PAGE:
3rd August, 2009 - Posted by admin - No Comments
In honor of Eat Local Month, this week’s column will focus on a dish made with local fruit and honey.
Gazpacho, vichyssoise and borscht are all classic cold soups. There is another category of cold soup that’s starting to make in-roads in this country: fruit soups.
Cold fruit soups are well-known and popular in Europe, but less so here. They are often served as part of the salad course or on their own as a light snack. Pretty much any fruit or fruit combination can be blended into a soup and they are ideal for using fruit that’s ripe, but bruised or otherwise less than ideal for displaying.
If you’re used to having your fruit whipped with protein powder, then be prepared for something a little different. Fruit soups can be as simple or exotic as the chef likes and this is a great place to experiment with different flavors. While researching this column, I found a recipe for a peach-ginger soup that will be attempted following the next farmer’s market.
Fruit soups are not heated, making them perfect for summer meals and also very healthy. The lack of heat means that all the nutrients arrive intact. Leave out the yogurt in this recipe and it’s a good introduction to raw food. While I do have some issues with the raw food philosophy as a whole (nothing heated over 115 degrees fahrenheit), I am on board with consuming more fresh fruits and vegetables in season whenever possible.
Don’t be put off by the sugar in the recipe below. Sugar is the sweet equivalent of salt: it enhances what’s there while not adding any new flavors. Add the honey, taste, then add the sugar. You might find you don’t need it.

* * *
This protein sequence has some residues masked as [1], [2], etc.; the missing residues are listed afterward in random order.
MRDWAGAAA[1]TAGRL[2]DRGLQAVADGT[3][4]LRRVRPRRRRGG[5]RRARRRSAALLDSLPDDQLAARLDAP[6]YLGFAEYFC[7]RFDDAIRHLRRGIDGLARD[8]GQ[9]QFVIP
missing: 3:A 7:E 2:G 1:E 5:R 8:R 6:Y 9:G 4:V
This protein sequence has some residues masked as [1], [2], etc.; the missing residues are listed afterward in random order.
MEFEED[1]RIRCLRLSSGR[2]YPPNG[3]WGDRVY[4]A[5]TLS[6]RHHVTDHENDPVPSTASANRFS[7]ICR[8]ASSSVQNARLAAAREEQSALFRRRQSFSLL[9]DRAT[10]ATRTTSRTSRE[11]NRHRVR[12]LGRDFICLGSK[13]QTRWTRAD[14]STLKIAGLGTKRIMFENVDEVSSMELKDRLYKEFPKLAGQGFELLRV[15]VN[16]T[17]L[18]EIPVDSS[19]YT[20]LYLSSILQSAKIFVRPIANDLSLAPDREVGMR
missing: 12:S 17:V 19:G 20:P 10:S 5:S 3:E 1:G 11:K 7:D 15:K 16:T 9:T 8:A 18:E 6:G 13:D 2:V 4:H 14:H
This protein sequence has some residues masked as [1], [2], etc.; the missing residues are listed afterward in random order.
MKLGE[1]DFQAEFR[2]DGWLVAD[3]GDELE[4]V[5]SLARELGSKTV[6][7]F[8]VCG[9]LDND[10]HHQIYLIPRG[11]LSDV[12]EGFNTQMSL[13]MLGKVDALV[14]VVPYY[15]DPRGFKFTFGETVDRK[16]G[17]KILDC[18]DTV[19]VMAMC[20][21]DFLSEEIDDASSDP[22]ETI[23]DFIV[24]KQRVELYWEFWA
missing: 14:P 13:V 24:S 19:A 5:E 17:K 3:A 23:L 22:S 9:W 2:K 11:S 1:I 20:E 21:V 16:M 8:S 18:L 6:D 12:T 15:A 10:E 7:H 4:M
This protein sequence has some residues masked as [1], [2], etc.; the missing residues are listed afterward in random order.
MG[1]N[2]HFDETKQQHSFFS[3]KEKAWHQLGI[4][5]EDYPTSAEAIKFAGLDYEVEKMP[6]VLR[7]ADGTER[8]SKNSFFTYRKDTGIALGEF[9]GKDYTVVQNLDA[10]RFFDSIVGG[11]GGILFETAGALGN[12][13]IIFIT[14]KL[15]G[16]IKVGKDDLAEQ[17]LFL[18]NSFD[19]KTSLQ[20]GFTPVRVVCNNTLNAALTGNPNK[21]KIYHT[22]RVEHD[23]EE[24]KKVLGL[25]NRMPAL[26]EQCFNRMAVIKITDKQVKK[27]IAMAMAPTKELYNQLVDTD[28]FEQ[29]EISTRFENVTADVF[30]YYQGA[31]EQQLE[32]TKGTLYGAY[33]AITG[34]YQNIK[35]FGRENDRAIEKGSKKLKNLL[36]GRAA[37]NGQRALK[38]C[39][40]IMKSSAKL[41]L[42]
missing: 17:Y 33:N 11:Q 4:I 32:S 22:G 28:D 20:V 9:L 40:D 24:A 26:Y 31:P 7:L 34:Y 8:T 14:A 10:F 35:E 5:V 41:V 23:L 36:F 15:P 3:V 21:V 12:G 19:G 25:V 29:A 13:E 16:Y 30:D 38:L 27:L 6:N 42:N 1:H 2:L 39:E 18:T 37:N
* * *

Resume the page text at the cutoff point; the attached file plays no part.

The honey is an addition I made to the original recipe. First, because it tastes good and secondly, because eating local products actually helps boost the immune system to fight off local allergens. As someone with a pollen allergy, consuming local honey whenever possible keeps me human and drug-free.
Other than that, the only advice I would give before embarking on this soup is to not skimp on the mint and don’t substitute lemon for the lime juice. Lemon is too tart for this recipe and will overpower the more subtle melon flavors. Serving in the cantaloupe halves is a nice touch, but bowls will work equally well.
Enjoy with a chilled Gewurztraminer or a sparkling wine.
Cold Melon and Mint Soup in Cantaloupe
1 cantaloupe melon, cut into 1-inch pieces
1 cup loosely packed fresh mint leaves, rinsed and spun dry, plus, if desired, 6 mint sprigs for garnish
3 tablespoons fresh lime juice
3 tablespoons plain yogurt
1 tablespoon honey
1 to 2 tablespoons sugar
In a blender in batches or in a food processor purée the melon, mint leaves, lime juice, honey and sugar to taste, and a pinch of salt until the mixture is smooth, transfer the soup to a bowl, and chill it, covered, for a least 1 hour or overnight.
The soup may be made 2 days in advance and kept covered and chilled. Arrange the cantaloupe halves on 6 small plates, ladle the soup into them, and garnish each serving with a mint sprig and a dollop of yogurt.